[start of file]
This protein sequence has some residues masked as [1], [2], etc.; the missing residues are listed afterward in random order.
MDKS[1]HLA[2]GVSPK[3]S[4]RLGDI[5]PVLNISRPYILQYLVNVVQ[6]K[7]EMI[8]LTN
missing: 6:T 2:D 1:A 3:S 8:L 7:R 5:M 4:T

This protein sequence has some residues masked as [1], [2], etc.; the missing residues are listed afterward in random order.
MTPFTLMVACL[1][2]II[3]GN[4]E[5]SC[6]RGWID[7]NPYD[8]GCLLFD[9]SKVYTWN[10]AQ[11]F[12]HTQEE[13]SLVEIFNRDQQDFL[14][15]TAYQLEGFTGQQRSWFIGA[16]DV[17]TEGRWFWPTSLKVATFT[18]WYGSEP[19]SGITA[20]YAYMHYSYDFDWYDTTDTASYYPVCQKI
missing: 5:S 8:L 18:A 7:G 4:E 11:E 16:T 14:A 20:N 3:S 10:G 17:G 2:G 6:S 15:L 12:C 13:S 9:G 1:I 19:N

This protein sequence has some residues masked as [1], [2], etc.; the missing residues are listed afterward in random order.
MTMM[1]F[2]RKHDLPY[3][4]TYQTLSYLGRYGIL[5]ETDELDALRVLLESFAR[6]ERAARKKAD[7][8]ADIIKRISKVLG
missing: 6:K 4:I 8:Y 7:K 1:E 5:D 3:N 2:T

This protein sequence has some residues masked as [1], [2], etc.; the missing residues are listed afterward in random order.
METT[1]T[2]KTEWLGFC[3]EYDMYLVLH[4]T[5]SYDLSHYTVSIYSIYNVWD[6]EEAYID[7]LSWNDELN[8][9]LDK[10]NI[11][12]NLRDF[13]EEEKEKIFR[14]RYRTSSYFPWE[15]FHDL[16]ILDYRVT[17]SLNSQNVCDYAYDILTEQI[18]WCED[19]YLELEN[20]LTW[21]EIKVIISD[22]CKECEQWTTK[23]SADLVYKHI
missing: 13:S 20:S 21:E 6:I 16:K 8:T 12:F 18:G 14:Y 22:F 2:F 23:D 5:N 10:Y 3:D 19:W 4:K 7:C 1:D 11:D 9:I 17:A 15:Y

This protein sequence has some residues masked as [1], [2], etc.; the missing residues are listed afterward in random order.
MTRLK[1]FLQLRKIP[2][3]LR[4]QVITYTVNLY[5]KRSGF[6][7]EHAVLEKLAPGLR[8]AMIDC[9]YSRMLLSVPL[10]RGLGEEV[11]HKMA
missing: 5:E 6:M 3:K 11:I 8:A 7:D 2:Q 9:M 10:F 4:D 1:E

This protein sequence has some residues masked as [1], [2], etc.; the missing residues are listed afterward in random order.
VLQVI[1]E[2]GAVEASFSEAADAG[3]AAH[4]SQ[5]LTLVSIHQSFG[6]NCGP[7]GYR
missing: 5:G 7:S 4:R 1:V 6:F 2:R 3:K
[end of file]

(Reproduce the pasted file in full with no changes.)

This protein sequence has some residues masked as [1], [2], etc.; the missing residues are listed afterward in random order.
MDKS[1]HLA[2]GVSPK[3]S[4]RLGDI[5]PVLNISRPYILQYLVNVVQ[6]K[7]EMI[8]LTN
missing: 6:T 2:D 1:A 3:S 8:L 7:R 5:M 4:T

This protein sequence has some residues masked as [1], [2], etc.; the missing residues are listed afterward in random order.
MTPFTLMVACL[1][2]II[3]GN[4]E[5]SC[6]RGWID[7]NPYD[8]GCLLFD[9]SKVYTWN[10]AQ[11]F[12]HTQEE[13]SLVEIFNRDQQDFL[14][15]TAYQLEGFTGQQRSWFIGA[16]DV[17]TEGRWFWPTSLKVATFT[18]WYGSEP[19]SGITA[20]YAYMHYSYDFDWYDTTDTASYYPVCQKI
missing: 5:S 8:L 18:A 7:G 4:E 11:E 16:T 14:A 20:N 3:S 10:G 17:G 2:G 6:S 15:L 12:C 13:S 9:G 1:I 19:N

This protein sequence has some residues masked as [1], [2], etc.; the missing residues are listed afterward in random order.
MTMM[1]F[2]RKHDLPY[3][4]TYQTLSYLGRYGIL[5]ETDELDALRVLLESFAR[6]ERAARKKAD[7][8]ADIIKRISKVLG
missing: 6:K 4:I 8:Y 7:K 1:E 5:D 3:N 2:T

This protein sequence has some residues masked as [1], [2], etc.; the missing residues are listed afterward in random order.
METT[1]T[2]KTEWLGFC[3]EYDMYLVLH[4]T[5]SYDLSHYTVSIYSIYNVWD[6]EEAYID[7]LSWNDELN[8][9]LDK[10]NI[11][12]NLRDF[13]EEEKEKIFR[14]RYRTSSYFPWE[15]FHDL[16]ILDYRVT[17]SLNSQNVCDYAYDILTEQI[18]WCED[19]YLELEN[20]LTW[21]EIKVIISD[22]CKECEQWTTK[23]SADLVYKHI
missing: 13:S 20:S 21:E 6:I 16:K 8:T 12:F 18:G 14:Y 22:F 2:F 23:D 5:N 10:Y 3:D 19:W 4:K 7:C 1:D 11:D 9:I 17:A 15:Y

This protein sequence has some residues masked as [1], [2], etc.; the missing residues are listed afterward in random order.
MTRLK[1]FLQLRKIP[2][3]LR[4]QVITYTVNLY[5]KRSGF[6][7]EHAVLEKLAPGLR[8]AMIDC[9]YSRMLLSVPL[10]RGLGEEV[11]HKMA
missing: 5:E 6:M 3:K 11:I 8:A 7:D 2:Q 9:M 10:F 4:D 1:E

This protein sequence has some residues masked as [1], [2], etc.; the missing residues are listed afterward in random order.
VLQVI[1]E[2]GAVEASFSEAADAG[3]AAH[4]SQ[5]LTLVSIHQSFG[6]NCGP[7]GYR
missing: 5:G 7:S 4:R 1:V 6:F 2:R 3:K